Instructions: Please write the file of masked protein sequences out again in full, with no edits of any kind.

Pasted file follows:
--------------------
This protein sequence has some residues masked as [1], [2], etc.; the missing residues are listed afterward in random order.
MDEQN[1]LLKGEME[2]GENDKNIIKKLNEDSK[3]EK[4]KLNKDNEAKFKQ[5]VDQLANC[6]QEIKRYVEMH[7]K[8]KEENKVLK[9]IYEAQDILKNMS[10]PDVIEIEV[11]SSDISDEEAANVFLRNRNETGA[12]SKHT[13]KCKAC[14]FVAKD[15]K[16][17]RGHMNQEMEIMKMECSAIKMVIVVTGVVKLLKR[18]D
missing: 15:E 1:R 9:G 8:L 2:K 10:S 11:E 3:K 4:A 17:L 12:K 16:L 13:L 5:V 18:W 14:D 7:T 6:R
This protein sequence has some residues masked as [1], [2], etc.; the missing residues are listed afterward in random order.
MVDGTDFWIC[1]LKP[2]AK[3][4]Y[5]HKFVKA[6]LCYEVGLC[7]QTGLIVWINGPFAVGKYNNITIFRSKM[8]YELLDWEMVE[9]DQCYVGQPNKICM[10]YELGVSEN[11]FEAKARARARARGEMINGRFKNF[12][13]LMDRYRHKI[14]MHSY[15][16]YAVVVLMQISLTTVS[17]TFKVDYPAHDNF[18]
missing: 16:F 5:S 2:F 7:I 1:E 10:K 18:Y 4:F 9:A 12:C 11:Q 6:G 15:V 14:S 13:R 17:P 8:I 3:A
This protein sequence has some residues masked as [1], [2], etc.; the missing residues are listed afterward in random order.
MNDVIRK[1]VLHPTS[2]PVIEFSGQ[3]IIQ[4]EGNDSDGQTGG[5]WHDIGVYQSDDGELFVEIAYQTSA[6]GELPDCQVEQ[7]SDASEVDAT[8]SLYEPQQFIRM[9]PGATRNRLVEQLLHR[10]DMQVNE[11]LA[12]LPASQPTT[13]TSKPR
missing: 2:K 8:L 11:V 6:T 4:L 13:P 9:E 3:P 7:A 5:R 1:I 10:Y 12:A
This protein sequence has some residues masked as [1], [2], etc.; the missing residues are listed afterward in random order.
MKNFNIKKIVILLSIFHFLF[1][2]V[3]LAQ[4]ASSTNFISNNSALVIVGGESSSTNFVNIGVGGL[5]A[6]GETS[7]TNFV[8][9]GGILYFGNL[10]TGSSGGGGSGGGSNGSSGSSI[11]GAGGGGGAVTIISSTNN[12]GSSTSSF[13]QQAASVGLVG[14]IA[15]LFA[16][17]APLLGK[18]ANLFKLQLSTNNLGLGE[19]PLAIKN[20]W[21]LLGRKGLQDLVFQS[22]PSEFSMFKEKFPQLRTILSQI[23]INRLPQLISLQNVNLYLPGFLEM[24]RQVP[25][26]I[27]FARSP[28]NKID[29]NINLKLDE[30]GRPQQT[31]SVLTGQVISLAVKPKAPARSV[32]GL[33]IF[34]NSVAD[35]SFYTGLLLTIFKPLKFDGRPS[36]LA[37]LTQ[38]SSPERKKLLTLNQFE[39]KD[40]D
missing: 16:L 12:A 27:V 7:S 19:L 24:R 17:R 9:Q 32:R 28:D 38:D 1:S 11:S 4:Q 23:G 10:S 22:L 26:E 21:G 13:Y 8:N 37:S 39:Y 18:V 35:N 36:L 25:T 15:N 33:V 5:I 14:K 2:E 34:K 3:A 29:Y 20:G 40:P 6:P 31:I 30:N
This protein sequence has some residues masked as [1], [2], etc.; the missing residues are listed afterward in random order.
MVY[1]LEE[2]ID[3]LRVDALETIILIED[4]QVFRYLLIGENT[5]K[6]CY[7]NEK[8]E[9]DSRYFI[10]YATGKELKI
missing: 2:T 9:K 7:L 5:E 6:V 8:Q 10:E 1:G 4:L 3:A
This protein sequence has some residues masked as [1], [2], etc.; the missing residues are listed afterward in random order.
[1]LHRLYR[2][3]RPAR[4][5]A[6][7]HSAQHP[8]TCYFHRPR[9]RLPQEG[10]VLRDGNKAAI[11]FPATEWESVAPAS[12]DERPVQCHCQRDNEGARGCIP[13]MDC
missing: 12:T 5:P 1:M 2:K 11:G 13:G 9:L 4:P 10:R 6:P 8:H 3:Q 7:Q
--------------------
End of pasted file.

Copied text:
This protein sequence has some residues masked as [1], [2], etc.; the missing residues are listed afterward in random order.
MDEQN[1]LLKGEME[2]GENDKNIIKKLNEDSK[3]EK[4]KLNKDNEAKFKQ[5]VDQLANC[6]QEIKRYVEMH[7]K[8]KEENKVLK[9]IYEAQDILKNMS[10]PDVIEIEV[11]SSDISDEEAANVFLRNRNETGA[12]SKHT[13]KCKAC[14]FVAKD[15]K[16][17]RGHMNQEMEIMKMECSAIKMVIVVTGVVKLLKR[18]D
missing: 15:E 1:R 9:G 8:L 2:K 10:S 11:E 3:K 4:A 17:L 12:K 16:L 13:L 5:V 18:W 14:D 7:T 6:R
This protein sequence has some residues masked as [1], [2], etc.; the missing residues are listed afterward in random order.
MVDGTDFWIC[1]LKP[2]AK[3][4]Y[5]HKFVKA[6]LCYEVGLC[7]QTGLIVWINGPFAVGKYNNITIFRSKM[8]YELLDWEMVE[9]DQCYVGQPNKICM[10]YELGVSEN[11]FEAKARARARARGEMINGRFKNF[12][13]LMDRYRHKI[14]MHSY[15][16]YAVVVLMQISLTTVS[17]TFKVDYPAHDNF[18]
missing: 16:F 5:S 2:F 7:I 1:E 10:K 18:Y 4:F 9:A 12:C 11:Q 6:G 15:V 14:S 13:R 17:P 8:I 3:A
This protein sequence has some residues masked as [1], [2], etc.; the missing residues are listed afterward in random order.
MNDVIRK[1]VLHPTS[2]PVIEFSGQ[3]IIQ[4]EGNDSDGQTGG[5]WHDIGVYQSDDGELFVEIAYQTSA[6]GELPDCQVEQ[7]SDASEVDAT[8]SLYEPQQFIRM[9]PGATRNRLVEQLLHR[10]DMQVNE[11]LA[12]LPASQPTT[13]TSKPR
missing: 2:K 8:L 11:V 6:T 4:L 13:P 9:E 3:P 7:A 5:R 1:I 10:Y 12:A
This protein sequence has some residues masked as [1], [2], etc.; the missing residues are listed afterward in random order.
MKNFNIKKIVILLSIFHFLF[1][2]V[3]LAQ[4]ASSTNFISNNSALVIVGGESSSTNFVNIGVGGL[5]A[6]GETS[7]TNFV[8][9]GGILYFGNL[10]TGSSGGGGSGGGSNGSSGSSI[11]GAGGGGGAVTIISSTNN[12]GSSTSSF[13]QQAASVGLVG[14]IA[15]LFA[16][17]APLLGK[18]ANLFKLQLSTNNLGLGE[19]PLAIKN[20]W[21]LLGRKGLQDLVFQS[22]PSEFSMFKEKFPQLRTILSQI[23]INRLPQLISLQNVNLYLPGFLEM[24]RQVP[25][26]I[27]FARSP[28]NKID[29]NINLKLDE[30]GRPQQT[31]SVLTGQVISLAVKPKAPARSV[32]GL[33]IF[34]NSVAD[35]SFYTGLLLTIFKPLKFDGRPS[36]LA[37]LTQ[38]SSPERKKLLTLNQFE[39]KD[40]D
missing: 16:L 12:A 27:V 7:S 19:L 24:R 17:R 9:Q 32:R 28:D 38:D 1:S 11:S 4:Q 23:G 10:S 22:L 26:E 21:G 13:Y 8:N 37:S 39:Y 18:V 35:N 36:L 25:T 15:N 33:V 5:I 14:K 2:E 34:K 3:A 29:Y 20:G 40:P 6:P 31:I 30:N
This protein sequence has some residues masked as [1], [2], etc.; the missing residues are listed afterward in random order.
MVY[1]LEE[2]ID[3]LRVDALETIILIED[4]QVFRYLLIGENT[5]K[6]CY[7]NEK[8]E[9]DSRYFI[10]YATGKELKI
missing: 2:T 9:K 7:L 5:E 6:V 8:Q 10:E 1:G 4:L 3:A
This protein sequence has some residues masked as [1], [2], etc.; the missing residues are listed afterward in random order.
[1]LHRLYR[2][3]RPAR[4][5]A[6][7]HSAQHP[8]TCYFHRPR[9]RLPQEG[10]VLRDGNKAAI[11]FPATEWESVAPAS[12]DERPVQCHCQRDNEGARGCIP[13]MDC
missing: 12:T 5:P 1:M 2:K 11:G 13:G 9:L 4:P 10:R 6:P 8:H 3:Q 7:Q